Tuesday October 7, 2008 | 1 comment
Sixth in a series of Teas in China
The Chinese love lists, and their list of Ten Most Famous Teas starts off with Longjing, Biluochun, Huangshan Mao Feng, and Liuan Guapian. This list also contains two other green teas which, outside China at any rate, are hardly famous at all. Both are Maojian type teas: Xinyang Maojian, from Henan Province on the edge of the arid northern plain, and Dujan Maojian from Ghizhou Province in the south. Xinyang I have never seen or tasted but Dujun Maojian, I can attest, is singular in appearance, taste and other respects as well. It should be infused in a glass using very low temperature water, Biluochun. This allows you to watch this silvery leaf rise and fall, rhythmically, with interludes, in the water. These performing leaves finally come to rest standing upright on the bottom of the glass like a miniature forest of dujun, or “flagged spears.” The tea is just as amazing as the show – deliciously spiritual.
Maojian is not much different from Mao Feng in meaning; both might be rendered Hair Point or Hair Tip in reference to the down-covered, unopened leaf bud used. It appears to me the principal distinction between these terms is that Mao Feng leaf looks pointed while the Maojian leaf looks curly. Either name, you may be sure, signifies an exceptional spring tea, the result of the most painstaking plucking and processing possible. This means it is well worth keeping an eye out for less “famous” Maojian teas with names like Jiukeng Maojian, Guzhang Maojian, and Weishan Maojian. By definition, any tea bearing the name of this style of leaf can only be produced in small quantities and is almost positively handmade.
Maojian, for all its limited production, is still not the rarest category of green tea China produces. This distinction surely belongs to Yunwu, or “cloud-and-mist” tea. A Yunwu story of John Blofeld’s tells how
a Taoist recluse once came to town to offer some Cloud-Mist [sic] tea to an Anhui tea firm, asserting that it was of the finest quality. Before he could effect a sale, in came a Buddhist monk proffering “the very best” Cloud-Mist [sic] tea which he had gathered on another peak of the same mountain. The manager . . . invited them to prepare brews for comparison. When the water on the tea stove boiled, the monk poured some in a bowl, threw in a handful of leaves covered with whitish fur and put the lid on. After the time it takes to burn a stick of incense, he removed the lid, releasing a white mist that, before dispersing, rose to a height of some three feet from the rim of the bowl and left behind a subtle aroma. Filling several small bowls with the contents of the large one, he invited the manager and others present to taste his tea, which met with their highest approbation. Then the Taoist prepared a bowl with some of his special tea leaves. When the lid of the bowl was lifted, out came a cloud of steam which assumed the form of a lovely girl. Her figure first expanded and then contracted before finally dispersing. Realizing he had lost the contest, the monk said petulantly, “This strange phenomenon by no means signifies that his tea is of higher quality than mine. It is just a trick accomplished by Taoist magic.” The Taoist laughed and strode away, brushing his sleeves with his hands to express contempt, whereupon the monk picked up his bag of tea and left in a huff. The dazed manager was speechless, and by the time he thought of making an offer for either tea, the holy men were out of sight.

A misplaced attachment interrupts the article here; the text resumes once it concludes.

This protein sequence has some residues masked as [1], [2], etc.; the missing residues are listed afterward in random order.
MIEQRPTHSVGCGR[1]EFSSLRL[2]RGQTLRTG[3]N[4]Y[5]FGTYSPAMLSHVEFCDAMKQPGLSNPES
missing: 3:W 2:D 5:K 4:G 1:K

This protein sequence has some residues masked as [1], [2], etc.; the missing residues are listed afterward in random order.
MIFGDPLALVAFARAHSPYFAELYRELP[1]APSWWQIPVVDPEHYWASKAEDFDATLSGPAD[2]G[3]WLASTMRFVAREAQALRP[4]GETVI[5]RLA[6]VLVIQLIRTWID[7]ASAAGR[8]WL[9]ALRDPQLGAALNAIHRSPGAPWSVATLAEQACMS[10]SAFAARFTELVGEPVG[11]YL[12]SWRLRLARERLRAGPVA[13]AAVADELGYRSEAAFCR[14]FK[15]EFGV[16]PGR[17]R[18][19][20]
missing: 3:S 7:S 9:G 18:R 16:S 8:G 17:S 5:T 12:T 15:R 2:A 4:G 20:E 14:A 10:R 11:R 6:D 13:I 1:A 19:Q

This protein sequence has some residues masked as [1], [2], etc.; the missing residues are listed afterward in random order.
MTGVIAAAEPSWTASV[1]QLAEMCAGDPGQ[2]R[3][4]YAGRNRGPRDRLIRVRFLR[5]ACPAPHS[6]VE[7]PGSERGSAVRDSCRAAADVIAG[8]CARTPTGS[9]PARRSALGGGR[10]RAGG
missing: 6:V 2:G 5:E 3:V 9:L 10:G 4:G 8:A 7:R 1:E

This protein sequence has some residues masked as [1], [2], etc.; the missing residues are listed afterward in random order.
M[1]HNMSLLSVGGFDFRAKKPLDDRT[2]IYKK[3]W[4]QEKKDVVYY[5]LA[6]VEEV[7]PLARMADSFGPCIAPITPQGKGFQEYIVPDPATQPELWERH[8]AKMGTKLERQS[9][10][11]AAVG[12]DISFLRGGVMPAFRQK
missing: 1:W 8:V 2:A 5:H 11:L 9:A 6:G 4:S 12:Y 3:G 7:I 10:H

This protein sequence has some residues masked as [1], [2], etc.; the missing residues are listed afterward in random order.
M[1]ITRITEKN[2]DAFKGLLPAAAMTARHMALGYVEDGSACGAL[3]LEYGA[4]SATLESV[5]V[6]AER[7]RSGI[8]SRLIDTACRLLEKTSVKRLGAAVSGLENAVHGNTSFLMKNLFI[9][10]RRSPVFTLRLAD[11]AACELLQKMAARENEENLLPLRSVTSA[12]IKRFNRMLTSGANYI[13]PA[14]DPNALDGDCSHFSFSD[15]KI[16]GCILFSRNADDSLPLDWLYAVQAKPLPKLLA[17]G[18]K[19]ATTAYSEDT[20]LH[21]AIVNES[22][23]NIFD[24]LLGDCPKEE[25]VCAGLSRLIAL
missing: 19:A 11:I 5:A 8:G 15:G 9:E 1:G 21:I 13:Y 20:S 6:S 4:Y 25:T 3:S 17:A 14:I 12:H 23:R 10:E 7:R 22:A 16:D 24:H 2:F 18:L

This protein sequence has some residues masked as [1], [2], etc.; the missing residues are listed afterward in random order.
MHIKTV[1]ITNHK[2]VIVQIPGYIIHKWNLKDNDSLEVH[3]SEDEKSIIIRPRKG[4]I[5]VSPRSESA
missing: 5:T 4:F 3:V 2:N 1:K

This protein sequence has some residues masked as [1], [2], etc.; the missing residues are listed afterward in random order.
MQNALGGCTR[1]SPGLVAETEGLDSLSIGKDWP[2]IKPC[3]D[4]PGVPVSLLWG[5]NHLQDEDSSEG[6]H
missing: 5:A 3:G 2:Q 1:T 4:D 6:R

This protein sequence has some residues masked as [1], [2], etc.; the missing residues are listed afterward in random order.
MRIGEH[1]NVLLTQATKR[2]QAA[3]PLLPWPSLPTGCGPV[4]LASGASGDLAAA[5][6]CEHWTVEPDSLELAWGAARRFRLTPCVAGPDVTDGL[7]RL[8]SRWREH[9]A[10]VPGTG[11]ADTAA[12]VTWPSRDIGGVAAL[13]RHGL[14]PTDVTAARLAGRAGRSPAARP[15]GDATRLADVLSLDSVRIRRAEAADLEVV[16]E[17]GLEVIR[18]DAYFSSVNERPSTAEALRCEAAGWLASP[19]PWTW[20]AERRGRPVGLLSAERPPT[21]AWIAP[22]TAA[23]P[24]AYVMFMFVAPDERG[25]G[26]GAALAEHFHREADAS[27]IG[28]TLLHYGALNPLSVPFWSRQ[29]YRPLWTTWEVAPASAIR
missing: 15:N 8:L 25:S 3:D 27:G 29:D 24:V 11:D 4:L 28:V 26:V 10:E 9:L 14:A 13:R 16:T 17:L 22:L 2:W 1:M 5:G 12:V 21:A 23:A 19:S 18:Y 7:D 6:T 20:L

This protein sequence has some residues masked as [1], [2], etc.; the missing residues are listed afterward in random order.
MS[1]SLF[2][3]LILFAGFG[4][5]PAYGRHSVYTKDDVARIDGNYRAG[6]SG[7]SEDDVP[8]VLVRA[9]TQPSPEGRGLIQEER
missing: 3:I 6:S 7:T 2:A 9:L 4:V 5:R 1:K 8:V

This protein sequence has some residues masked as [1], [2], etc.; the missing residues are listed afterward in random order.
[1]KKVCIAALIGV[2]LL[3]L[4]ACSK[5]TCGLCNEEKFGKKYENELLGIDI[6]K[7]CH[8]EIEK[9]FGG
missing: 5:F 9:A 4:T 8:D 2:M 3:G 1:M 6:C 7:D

In total volume the Yunwu category is as tiny as Chunmee is huge, but it is vastly older, as ancient as the hermit tradition from which it springs. Cloud-mist teas take their name from the cloud seas surrounding certain peaks at certain times of year. Not only a source of water which keeps the tea leaves moist as they grow, this cloud cover excludes direct sunlight, forcing the leaf to develop more slowly and to compensate chemically for the absence of sunshine. Less caffeine is developed while the amount of chlorophyll in the leaf increases, and this altered chemistry produces quite unusual tea flavors, especially since the plants are often wild to begin with. Such teas remain popular in China – the legendary Lushan Yunwu is the most famous example, but others are known also – and occasionally some are even sampled outside China. This is the Original, Alpha and Omega, Amen.
Next week — White Tea (Bai-cha)